A senior tech knows how a compressor works and what makes it fail, knows how to check combustion on a furnace and what is causing the rising CO and can spot a leaking flare fitting from a mile away.
The thing that keeps a senior tech from becoming a Supertech is the vision of more than one layer beyond the NOW cause to all of the contributing factors that are often outside of the equipment itself.
Issues like high a low humidity, sweating ducts, occupant discomfort, coils that keep leaking over and over, consistent compressor failures when all the readings look “fine”.
When issues start to spread outside of the equipment into the electrical system, indoor air, envelope, ducts and design a senior tech can find themselves frustrated.
Strength = Excellent Diagnosticians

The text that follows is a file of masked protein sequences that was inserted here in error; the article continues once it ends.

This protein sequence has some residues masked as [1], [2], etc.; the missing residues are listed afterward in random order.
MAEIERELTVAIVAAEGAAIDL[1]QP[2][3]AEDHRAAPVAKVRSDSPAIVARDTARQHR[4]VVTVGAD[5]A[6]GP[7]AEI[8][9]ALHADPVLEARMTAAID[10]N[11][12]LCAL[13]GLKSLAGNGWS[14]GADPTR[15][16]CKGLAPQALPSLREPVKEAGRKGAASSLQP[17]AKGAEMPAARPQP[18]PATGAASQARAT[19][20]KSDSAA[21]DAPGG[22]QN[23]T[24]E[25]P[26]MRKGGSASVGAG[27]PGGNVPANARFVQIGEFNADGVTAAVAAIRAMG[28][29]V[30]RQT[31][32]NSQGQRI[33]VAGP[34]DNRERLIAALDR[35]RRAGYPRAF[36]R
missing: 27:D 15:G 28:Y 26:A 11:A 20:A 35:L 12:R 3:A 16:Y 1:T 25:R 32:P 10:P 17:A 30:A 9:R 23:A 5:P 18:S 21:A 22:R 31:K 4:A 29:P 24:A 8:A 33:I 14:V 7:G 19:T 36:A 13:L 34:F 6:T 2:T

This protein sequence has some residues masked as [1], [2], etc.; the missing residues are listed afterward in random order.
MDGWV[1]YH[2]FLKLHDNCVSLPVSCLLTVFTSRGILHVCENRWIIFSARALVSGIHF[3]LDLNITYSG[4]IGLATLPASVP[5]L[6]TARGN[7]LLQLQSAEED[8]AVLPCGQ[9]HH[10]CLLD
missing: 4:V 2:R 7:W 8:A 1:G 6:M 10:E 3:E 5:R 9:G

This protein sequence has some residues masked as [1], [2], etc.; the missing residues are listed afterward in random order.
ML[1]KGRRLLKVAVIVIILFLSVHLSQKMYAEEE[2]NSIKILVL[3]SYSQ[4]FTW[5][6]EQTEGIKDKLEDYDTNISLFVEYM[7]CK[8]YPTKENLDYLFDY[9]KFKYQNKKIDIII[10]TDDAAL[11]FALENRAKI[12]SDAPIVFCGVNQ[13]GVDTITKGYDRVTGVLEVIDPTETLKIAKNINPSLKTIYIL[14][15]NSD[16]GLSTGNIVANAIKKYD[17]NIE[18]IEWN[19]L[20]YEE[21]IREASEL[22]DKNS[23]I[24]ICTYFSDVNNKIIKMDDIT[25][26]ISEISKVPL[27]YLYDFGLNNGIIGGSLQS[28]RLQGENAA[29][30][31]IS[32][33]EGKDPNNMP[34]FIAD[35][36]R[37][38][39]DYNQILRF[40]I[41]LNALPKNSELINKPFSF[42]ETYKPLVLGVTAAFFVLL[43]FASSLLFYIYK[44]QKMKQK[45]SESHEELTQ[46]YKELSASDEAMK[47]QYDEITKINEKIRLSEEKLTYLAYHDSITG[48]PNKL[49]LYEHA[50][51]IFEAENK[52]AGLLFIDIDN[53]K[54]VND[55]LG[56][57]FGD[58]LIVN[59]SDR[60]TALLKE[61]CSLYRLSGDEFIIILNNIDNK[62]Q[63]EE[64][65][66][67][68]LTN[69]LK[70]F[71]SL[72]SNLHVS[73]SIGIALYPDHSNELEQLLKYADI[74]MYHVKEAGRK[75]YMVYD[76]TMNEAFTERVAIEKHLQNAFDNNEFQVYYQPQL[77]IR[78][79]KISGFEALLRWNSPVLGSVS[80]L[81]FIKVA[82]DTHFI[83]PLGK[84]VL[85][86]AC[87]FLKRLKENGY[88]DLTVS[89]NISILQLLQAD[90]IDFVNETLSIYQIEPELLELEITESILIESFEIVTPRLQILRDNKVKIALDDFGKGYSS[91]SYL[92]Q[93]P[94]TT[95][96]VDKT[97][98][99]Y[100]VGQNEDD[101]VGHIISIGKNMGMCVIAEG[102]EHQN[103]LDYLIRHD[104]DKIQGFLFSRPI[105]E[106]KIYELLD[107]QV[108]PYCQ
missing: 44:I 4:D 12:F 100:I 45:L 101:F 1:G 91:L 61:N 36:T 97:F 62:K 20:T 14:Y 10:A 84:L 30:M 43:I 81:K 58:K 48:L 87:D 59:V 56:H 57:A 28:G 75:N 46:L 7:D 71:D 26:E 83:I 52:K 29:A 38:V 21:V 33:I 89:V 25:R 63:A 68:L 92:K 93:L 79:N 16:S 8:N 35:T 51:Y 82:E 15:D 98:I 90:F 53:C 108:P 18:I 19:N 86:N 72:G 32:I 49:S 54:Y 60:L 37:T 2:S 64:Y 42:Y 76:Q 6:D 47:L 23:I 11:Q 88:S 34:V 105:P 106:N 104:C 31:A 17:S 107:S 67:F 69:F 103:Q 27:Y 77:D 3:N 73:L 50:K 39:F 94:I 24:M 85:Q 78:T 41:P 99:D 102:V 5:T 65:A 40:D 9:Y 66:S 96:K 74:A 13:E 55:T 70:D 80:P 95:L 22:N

Fatal Flaw = Appliance Fixation
The term “Supertech” is often used as a pejorative to mean an experienced tech who thinks they know it all. These types of Supertech are often actually “been there” techs who like to talk on social media.
No, here I’m saying supertech as in a tech that can really fix just about anything with enough time alloted. They are nerdy enough to fill any knowledge gaps they may have about an issue before they call it good. They diagnose the entire structure and notice all of the contributing factors to problems. You can throw this sort of tech at almost any problem…. however…
They still are all about solving problems and can miss opportunities to optimize performance.
Strength = They Can Fix Anything
Challenge = They Aren’t Always That Profitable
Ok… I’m stretching here, but let’s face it… this whole thing is a bit of a stretch.
In order for a really good tech to also optimize profitability, they need to look outside of what is wrong in need of fixing and what can be improved for optimal
Doing this really well is a heck of a lot more than just selling a UV light or PCO like many white shirts do, it’s about really understanding how to tune a building and equipment to work better.